That's the question I hope a lot of you will respond to with an answer - "How Do You Talk About YOUR Pictures?"
I'm asking, because I find it quite difficult to do. I seem to follow the lead of other Bloggers to talk more about the gear I'm using to take pictures - that's the easy part, because gear, even though it's "not supposed to matter", well, it matters! If it didn't matter, then why are we all so lured into talking about it? My favourite Big Three, Huff, Johnson and Rockwell, whom I read every day, certainly talk about gear a lot, although Mike Johnson somehow finds other things to talk about in very interesting ways. Yet, they all have the fortune of being able to get hold of the newest offerings from camera makers and tickle our "need to know nerve" with their impressions. Me? Well, my only way of procuring cameras is through yard sales, goodwill stores, pawn shops, dumpster diving - you know if you've been following me that I don't brag up the newest camera's latest features, but rather, I really, REALLY brag about how cheap I got some old camera or lens for, and what I'm able to do with it's lack of features.
So then, now that I've settled on using film cameras, and have decided that the Canon Elan-7 is the best camera ever made, bar none, I really don't want to talk about them so much any more. It's become like an addiction, with the thrill of the chase, how few dollars spent, the "thrill of injection" when I get a roll processed and find that at least they all turned out, more or less, and that in fact some of the pictures I'm absolutely delighted with - then I'm on a high. At least it keeps me taking pictures, and looking for pictures to take. It also gives me a reason to keep making prints, although the walls are getting pretty full.
But instead of talking about camera gear, how do I talk about the even more important end result - the photograph? Maybe I don't need to. Maybe WE don't need to. Certainly, if "a picture is worth a thousand words", how can we ever use words to describe a picture? That's what great novelists and poets do - they have the skill to use words which magically form pictures in your mind, which of course is the other way around.
When we're out for a drive, and witness one of God's most magnificent splendours - the magic moment of a sunset - how can we react other than with stunned silence? Occasionally, we'll bring my wife's 99 year old Mom for a drive, and I'm always amazed at how, after all those years of living, she still exclaims, from the back seat, "It's BEAUT-iful!!" I'm not sure that she's ever taken a photograph in her life - somehow she doesn't need to. Instead, she simply takes all the surrounding scenery in her mind, and responds with those two words - "It's BEAUT-iful!!"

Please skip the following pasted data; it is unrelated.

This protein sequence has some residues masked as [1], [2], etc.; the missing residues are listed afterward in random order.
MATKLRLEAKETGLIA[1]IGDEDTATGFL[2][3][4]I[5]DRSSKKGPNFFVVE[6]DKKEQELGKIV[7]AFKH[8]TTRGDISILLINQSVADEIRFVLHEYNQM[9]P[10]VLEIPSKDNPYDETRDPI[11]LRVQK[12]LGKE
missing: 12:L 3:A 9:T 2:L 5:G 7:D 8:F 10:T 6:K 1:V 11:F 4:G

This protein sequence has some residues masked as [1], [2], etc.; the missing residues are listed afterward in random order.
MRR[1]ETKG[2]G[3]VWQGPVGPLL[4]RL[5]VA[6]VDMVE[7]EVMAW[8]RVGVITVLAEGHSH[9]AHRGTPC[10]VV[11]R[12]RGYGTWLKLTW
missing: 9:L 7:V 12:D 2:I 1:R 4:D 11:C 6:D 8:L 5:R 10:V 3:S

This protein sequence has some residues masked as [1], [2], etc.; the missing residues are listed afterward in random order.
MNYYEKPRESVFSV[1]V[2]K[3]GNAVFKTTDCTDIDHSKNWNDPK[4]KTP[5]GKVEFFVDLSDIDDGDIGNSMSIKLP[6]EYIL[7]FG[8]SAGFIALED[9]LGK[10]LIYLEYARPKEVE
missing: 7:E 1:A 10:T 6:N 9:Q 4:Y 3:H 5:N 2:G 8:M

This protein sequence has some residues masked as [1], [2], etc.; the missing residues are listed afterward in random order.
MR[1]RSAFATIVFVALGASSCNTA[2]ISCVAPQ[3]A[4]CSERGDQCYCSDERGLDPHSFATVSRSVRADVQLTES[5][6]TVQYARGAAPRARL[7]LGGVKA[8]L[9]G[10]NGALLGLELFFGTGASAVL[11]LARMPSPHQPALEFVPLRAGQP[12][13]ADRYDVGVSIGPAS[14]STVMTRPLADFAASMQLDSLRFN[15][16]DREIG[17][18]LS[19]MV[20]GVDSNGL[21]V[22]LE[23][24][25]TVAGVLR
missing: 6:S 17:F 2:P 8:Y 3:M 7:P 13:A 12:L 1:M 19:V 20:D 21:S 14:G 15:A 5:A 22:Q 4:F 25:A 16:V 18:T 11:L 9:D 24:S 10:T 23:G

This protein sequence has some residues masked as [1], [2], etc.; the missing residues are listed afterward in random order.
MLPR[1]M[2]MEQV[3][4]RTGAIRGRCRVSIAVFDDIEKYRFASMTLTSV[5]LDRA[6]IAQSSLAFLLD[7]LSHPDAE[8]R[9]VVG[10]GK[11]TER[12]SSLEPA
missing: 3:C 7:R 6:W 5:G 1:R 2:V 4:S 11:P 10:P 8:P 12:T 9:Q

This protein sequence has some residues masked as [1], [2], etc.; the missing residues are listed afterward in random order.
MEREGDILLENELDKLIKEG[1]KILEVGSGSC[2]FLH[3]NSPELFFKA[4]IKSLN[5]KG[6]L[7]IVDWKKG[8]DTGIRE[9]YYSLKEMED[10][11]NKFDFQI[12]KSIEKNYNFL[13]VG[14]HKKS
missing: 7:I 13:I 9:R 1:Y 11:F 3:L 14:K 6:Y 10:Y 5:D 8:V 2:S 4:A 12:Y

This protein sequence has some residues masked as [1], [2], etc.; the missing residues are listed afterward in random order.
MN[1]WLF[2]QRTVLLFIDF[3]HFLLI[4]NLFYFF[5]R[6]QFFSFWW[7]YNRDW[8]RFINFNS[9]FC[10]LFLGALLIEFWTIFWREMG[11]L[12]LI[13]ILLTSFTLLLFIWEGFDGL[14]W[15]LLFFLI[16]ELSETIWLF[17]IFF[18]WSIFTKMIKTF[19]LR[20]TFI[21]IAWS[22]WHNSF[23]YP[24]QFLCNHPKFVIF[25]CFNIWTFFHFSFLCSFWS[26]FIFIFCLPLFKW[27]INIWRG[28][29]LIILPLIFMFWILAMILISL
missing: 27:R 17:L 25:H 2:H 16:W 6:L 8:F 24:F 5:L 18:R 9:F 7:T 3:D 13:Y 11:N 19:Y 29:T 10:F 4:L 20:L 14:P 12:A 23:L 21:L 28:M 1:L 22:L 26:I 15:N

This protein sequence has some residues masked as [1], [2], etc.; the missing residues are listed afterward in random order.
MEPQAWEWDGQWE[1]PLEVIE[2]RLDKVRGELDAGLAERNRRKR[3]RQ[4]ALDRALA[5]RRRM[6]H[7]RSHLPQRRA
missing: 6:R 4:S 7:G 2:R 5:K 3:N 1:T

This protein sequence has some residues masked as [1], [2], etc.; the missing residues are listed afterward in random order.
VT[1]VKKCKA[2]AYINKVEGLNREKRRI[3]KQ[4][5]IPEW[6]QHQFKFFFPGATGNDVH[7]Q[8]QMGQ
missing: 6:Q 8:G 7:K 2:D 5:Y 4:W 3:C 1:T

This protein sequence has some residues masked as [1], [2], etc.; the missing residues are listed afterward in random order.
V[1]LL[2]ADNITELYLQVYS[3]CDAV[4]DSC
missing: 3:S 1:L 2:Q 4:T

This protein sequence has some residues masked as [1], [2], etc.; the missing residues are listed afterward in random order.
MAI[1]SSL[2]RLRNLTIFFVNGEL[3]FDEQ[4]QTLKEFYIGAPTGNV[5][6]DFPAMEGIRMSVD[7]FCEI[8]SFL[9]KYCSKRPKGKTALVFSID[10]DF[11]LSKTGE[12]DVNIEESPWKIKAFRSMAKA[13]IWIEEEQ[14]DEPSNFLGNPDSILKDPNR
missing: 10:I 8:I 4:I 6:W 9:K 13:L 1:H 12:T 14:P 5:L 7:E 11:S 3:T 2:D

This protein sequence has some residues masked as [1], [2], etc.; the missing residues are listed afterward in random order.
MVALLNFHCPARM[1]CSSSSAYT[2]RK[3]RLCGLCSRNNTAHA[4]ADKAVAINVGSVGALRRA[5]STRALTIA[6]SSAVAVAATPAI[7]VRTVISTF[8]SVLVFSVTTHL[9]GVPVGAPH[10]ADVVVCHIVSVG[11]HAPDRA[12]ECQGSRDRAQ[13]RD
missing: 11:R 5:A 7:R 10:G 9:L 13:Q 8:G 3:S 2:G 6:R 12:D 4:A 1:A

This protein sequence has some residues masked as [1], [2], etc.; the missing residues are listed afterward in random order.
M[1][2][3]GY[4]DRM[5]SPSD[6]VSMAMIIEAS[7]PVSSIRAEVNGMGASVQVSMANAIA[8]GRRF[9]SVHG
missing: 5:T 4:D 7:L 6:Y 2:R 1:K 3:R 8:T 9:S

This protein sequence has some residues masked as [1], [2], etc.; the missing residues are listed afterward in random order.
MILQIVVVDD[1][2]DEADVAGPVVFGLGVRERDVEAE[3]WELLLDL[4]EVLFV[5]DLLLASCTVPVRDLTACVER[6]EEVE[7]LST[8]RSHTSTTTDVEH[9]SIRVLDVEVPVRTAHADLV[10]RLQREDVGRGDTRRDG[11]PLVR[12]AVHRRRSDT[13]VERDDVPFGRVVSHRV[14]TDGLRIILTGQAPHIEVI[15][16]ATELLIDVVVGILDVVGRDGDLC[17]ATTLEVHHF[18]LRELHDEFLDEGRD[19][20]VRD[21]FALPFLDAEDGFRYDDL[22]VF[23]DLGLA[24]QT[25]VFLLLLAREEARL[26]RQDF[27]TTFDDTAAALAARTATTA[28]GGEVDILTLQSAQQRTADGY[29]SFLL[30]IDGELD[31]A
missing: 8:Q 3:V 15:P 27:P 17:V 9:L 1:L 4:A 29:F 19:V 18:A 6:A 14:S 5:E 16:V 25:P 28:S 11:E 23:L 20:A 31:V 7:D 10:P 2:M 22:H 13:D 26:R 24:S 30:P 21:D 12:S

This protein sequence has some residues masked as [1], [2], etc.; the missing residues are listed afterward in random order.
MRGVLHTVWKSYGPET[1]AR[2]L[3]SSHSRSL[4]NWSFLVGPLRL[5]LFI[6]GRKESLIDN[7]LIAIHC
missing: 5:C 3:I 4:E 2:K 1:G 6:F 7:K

So, with the photo at the top of the screen - how can I talk about it? Well, I can tell you where it was taken - there's a street in our town called Bridge St., because it literally is part of a main (now secondary) route that leads to a bridge that used to take you out of town, and on to Nova Scotia. But in 1963, the Trans Canada Highway was built along side this route, dividing Sackville from "Middle Sackville", and the TCH has it's own bridge of sorts, crossing the Basin. This old concrete bridge is no longer used, although the rail-road bridge next to it is still very much in use - more and more for freight and less and less for passengers.
This is one of my favourite spots for photography - I've taken you here many times and from many different angles, and I think at some point through all four seasons. I love the textures of the steel and concrete, I love the sense of decay and abandonment, and I love how the sun reflects off the mud at low tide:
You can see how the edge of this old bridge is literally the very edge of town!
Finally, I can say that the light of sunrise through the concrete and old steel was absolutely spectacular, and I'm thrilled at how I was there at exactly the right moment to capture it at the peak moment. I love how every detail in the highlight and shadow got captured in the photograph - even the shafts of light hitting the pavement - nothing got washed out, or lost in shadow. And... AND... I'm not going to even mention what camera and lens I used to take these pictures, because it's not supposed to matter.
That wasn't to bad - in fact, I ended up saying a lot more than I expected. It takes some practice for sure. But I hope to talk less about my cameras and more about my pictures from now on. If you all find it boring, at least let me know.
Here are the rest of the shots I took that morning, "At The End of Bridge" --